The purple flower spikes appear in moist places before the very large leaves . Down the Weymouth Road by the sewage works has a good display, with the added bonus of a Kingfisher darting downstream when I took the photo above. They are also available on the road to Rew where the old mill leat occasionally overflows and keeps the ground moist. The leaves will appear once the flowers have died down, and were used in past days to wrap butter, hence the name.
My sponsored Cuckoo, Selborne, is now on his way back to the New Forest. The latest bulletin reads:-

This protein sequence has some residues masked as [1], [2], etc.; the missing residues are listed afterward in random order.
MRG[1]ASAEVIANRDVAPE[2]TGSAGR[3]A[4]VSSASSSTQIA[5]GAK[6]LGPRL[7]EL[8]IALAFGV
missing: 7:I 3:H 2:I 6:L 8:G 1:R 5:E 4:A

Selborne moves further west - 14 Feb 2019
Selborne didn’t hang around in Ghana. Having spent a week there he headed west again, 687km (426 miles) west into Guinea, overflying Ivory Coast on the way. Presumably he will stay here a little longer and prepare for his desert crossing. In 2016 he crossed the Sahara on 25 March and on 24 March in 2017.